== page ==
Opinion: Colin Renton’s 2020 vision for Scottish rugby

Regular TOL contrbutor sets out his three big hopes for the next 12 months in Scottish rugby

Edinburgh pro Mesulame Kunavula scores for Watsonians against Boroughmuir Bears earlier this month. Image: Fotosport/David Gibson
Edinburgh pro Mesulame Kunavula scores for Watsonians against Boroughmuir Bears earlier this month. Image: Fotosport/David Gibson

IT has been a difficult year for Scottish rugby, pockmarked by disappointments on the field and a further decline in the credibility of Murrayfield executives off it. While performance levels will hopefully improve in the coming months, rebuilding respect for those who run the game will take a bit longer. For the good of the game, they must act now and do something constructive.

Stakeholder is a broad-brush term that covers a diverse group of people, including kids, parents, players, coaches, club officials, volunteers, medical specialists, groundsmen, club stalwarts, casual supporters and the communities in which clubs are immersed. The game can’t afford to lose any of them.

The patience of many, particularly the unheralded volunteers who are the spine of grassroots rugby, is admirable but surely wearing thin at the apparent lack of support from those who reside at Murrayfield. The aloof and dismissive behaviour of executives reeks of a lack of empathy for committed individuals performing all manner of thankless tasks. A difficult situation is made worse by the fact that the money clubs need to create structures to attract fresh blood and halt dwindling player numbers is being directed towards performance rugby.

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The impression of executives being out of touch also exists further up the pyramid. Has Mark Dodson yet seen a match in the Super6 competition that was railroaded into existence at the expense of the club game he so widely denigrated yet never watched? He is paid handsomely because he is a CEO of a big business. Others in that role spend time visiting their outlets, whether factories, shops, restaurants or bars, in order to remain abreast of what’s happening at ground level. His absence simply fuels the criticism. He could easily fix that – come on Mark, it would be good to see you at a game, perhaps presenting the man-of-the-match award.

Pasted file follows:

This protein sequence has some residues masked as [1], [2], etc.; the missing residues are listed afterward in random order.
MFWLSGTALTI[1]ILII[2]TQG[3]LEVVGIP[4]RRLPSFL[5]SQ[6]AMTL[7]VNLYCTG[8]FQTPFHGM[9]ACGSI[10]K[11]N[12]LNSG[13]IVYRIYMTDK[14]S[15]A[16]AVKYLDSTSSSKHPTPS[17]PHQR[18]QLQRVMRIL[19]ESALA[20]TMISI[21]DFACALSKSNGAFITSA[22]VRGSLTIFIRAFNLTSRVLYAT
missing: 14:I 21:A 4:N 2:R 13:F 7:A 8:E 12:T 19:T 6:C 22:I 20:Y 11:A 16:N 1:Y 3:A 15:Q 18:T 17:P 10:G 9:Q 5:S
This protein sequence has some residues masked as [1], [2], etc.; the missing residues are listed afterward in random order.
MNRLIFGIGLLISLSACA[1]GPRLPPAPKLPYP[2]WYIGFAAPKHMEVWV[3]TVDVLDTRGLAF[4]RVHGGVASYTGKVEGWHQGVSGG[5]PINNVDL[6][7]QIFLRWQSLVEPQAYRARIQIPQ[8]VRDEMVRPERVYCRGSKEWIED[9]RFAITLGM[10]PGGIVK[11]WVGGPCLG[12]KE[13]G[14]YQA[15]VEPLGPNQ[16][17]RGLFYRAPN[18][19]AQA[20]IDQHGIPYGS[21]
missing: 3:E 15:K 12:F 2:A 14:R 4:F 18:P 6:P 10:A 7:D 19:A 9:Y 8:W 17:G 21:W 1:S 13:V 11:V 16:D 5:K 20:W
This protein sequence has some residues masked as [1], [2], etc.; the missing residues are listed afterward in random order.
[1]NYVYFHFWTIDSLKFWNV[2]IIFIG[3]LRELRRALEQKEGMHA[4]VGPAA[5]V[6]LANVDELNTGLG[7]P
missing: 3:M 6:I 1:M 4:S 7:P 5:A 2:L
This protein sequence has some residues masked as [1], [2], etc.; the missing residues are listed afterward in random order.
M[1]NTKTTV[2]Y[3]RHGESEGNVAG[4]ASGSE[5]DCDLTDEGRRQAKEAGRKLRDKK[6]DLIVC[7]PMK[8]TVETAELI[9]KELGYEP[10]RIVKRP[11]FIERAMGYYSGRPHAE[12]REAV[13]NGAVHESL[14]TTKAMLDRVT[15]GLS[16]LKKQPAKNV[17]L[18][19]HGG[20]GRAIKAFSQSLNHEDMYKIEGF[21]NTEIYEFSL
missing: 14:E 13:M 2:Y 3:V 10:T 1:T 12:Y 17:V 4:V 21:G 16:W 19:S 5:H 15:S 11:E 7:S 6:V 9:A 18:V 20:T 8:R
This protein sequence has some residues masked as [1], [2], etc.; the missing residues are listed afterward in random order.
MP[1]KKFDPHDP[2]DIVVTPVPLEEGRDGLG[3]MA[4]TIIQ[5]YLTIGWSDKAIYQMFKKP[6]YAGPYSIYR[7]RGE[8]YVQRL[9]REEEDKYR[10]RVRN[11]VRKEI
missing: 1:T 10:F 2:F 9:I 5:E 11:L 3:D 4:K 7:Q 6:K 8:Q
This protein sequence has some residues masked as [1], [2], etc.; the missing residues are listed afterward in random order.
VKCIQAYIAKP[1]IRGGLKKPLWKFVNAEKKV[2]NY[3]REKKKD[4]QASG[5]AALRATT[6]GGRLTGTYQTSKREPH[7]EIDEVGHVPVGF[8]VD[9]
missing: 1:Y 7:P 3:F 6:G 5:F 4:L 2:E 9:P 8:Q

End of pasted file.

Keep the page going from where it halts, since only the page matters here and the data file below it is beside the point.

Of course, the main issue is money. There is no bottomless pit of cash. The revenue is poured over the top of the pyramid and trickles down, becoming increasingly scarce at each stage. A few dribbles may reach the parched base, but that’s not enough. The most marketable areas are not fully exploited – external investment or proper central promotion of the professional and Super6 teams could help them to become more self-sufficient. The price of that would be surrendering an element of control – a price worth paying.

As employees of the governing body, the marketing department’s remit should be to promote every level of the game that is centrally controlled, not simply to milk the international cash cow which can only ever have a limited output, albeit currently a fairly lucrative one. The effort at the moment is too passive, waiting for existing customers to buy rather than selling to new ones.

Under Richard Cockerill, Edinburgh’s fortunes have improved and the team is developing an attractive style. And yet, supporter numbers remain stubbornly low. The inference is that it’s down to a lack of marketing effort. There’s also a problem at the other end of the M8, where little is being done to stem the drift of Glasgow Warriors supporters. Many are becoming disillusioned by deteriorating results and frustration that high earning personnel are not being replaced on a like-for-like basis. Boost the supporter base and the income will rise, and in turn the professional sides will need a smaller slice of the funding cake, freeing up a bit more cash for the grassroots.

The attendance at the 1872 Cup matches underlines the latent demand. The second leg attracted around 10,000 more than the combined regular crowds at Scotstoun and Murrayfield. The task is getting some of them back for next week’s game against Southern Kings. One way to do that would be a ticket offer – let’s say everyone who was at the Edinburgh v Warriors game gets to bring a friend for £5. A 10% take-up rate would add around 3,000 to the gate – a reasonable return for little effort. Then offer an incentive to get them back for the European tie against Agen. Keep entertaining them and the support becomes embedded.